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The serotonin (5-HT) hypothesis of anorexia nervosa (AN) posits that individuals predisposed toward or recovered from AN (recAN) have a central nervous hyperserotonergic state and therefore restrict food intake as a means to reduce 5-HT availability (via diminished tryptophan-derived precursor supply) and alleviate associated negative mood states. Importantly, the 5-HT system has also been generally implicated in reward processing, which has also been shown to be altered in AN.
In this double-blind crossover study, 22 individuals recAN and 25 healthy control participants (HC) underwent functional magnetic resonance imaging (fMRI) while performing an established instrumental reward learning paradigm during acute tryptophan depletion (ATD; a dietary intervention that lowers central nervous 5-HT availability) as well as a sham depletion.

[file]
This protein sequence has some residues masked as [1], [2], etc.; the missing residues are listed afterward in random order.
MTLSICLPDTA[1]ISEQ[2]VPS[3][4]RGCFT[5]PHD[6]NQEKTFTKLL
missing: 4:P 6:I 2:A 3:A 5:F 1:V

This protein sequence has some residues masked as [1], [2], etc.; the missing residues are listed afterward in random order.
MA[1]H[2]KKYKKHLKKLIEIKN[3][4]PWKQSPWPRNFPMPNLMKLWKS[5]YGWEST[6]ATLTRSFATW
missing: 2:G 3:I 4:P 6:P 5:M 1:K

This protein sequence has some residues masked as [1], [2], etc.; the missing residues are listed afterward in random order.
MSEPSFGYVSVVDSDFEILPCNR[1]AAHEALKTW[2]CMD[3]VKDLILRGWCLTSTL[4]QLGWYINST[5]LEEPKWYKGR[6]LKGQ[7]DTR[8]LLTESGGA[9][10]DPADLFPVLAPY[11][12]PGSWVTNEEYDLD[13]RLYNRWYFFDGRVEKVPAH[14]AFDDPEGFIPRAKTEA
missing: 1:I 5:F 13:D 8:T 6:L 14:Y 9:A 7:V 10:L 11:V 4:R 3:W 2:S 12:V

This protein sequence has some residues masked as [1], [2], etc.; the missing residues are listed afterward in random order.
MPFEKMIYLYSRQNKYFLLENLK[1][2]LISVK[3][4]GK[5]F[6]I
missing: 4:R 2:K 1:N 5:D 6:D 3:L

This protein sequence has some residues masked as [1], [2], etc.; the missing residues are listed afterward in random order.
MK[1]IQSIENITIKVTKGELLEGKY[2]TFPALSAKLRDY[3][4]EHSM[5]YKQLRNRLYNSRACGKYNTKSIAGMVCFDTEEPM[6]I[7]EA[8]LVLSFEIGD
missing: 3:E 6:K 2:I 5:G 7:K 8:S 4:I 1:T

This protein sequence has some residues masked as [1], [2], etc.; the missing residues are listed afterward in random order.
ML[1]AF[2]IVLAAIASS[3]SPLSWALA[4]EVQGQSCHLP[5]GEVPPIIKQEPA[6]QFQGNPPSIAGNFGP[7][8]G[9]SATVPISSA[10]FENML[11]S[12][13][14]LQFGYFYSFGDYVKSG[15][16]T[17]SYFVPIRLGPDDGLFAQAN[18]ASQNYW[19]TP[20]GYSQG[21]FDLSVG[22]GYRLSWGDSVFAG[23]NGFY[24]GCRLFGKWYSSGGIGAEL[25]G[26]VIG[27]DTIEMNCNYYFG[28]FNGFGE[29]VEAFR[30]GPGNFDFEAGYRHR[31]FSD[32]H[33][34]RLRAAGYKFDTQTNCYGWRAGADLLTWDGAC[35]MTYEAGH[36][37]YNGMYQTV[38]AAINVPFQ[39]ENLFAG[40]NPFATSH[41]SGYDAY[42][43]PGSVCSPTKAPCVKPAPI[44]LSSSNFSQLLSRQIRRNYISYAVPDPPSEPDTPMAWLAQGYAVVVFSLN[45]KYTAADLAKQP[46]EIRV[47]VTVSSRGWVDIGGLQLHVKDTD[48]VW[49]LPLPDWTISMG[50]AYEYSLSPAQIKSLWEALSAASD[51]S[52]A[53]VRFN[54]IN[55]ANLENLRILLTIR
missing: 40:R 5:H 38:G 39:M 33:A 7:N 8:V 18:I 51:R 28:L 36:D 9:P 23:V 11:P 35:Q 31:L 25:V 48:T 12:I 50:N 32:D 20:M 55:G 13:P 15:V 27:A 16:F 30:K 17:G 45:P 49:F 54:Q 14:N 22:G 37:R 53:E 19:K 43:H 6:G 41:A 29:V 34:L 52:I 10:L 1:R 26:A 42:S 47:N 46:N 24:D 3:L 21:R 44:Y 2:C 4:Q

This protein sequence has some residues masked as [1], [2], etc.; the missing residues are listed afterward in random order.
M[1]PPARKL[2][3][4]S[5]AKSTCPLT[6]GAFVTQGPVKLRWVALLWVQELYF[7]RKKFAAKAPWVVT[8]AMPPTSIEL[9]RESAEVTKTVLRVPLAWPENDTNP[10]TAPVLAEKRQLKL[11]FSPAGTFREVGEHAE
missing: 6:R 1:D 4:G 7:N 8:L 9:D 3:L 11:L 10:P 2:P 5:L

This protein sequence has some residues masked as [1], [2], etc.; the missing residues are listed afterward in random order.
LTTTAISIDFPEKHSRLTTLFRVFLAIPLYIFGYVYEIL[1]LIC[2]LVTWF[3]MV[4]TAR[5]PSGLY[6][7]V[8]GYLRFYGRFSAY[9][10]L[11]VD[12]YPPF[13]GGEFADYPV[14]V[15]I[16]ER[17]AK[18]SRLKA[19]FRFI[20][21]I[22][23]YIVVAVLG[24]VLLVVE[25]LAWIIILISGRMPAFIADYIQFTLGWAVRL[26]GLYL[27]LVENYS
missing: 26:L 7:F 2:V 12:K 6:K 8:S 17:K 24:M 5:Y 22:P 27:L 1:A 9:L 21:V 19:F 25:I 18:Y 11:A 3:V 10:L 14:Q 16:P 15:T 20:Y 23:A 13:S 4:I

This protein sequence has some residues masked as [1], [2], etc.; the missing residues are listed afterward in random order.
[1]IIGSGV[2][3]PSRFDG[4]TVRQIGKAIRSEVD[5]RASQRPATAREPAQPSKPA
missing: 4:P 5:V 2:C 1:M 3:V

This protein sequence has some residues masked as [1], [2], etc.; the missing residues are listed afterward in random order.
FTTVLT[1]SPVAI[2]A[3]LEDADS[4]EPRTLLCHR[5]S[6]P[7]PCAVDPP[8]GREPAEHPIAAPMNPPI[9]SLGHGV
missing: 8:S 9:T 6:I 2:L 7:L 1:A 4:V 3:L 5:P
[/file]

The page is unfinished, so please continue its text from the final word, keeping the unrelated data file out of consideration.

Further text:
On a behavioral level, the main effects of reward and ATD were evident, but no group differences were found. fMRI analyses revealed a group × ATD × reward level interaction in the ventral anterior insula during reward anticipation as well as in the medial orbitofrontal cortex during reward consumption.
The precise pattern of results is suggestive of a ‘normalization’ of reward-related neural responses during ATD in recAN compared to HC. Our results lend further evidence to the 5-HT hypothesis of AN. Decreasing central nervous 5-HT synthesis and availability during ATD and possibly also by dieting may be a means to normalize 5-HT availability and associated brain processes.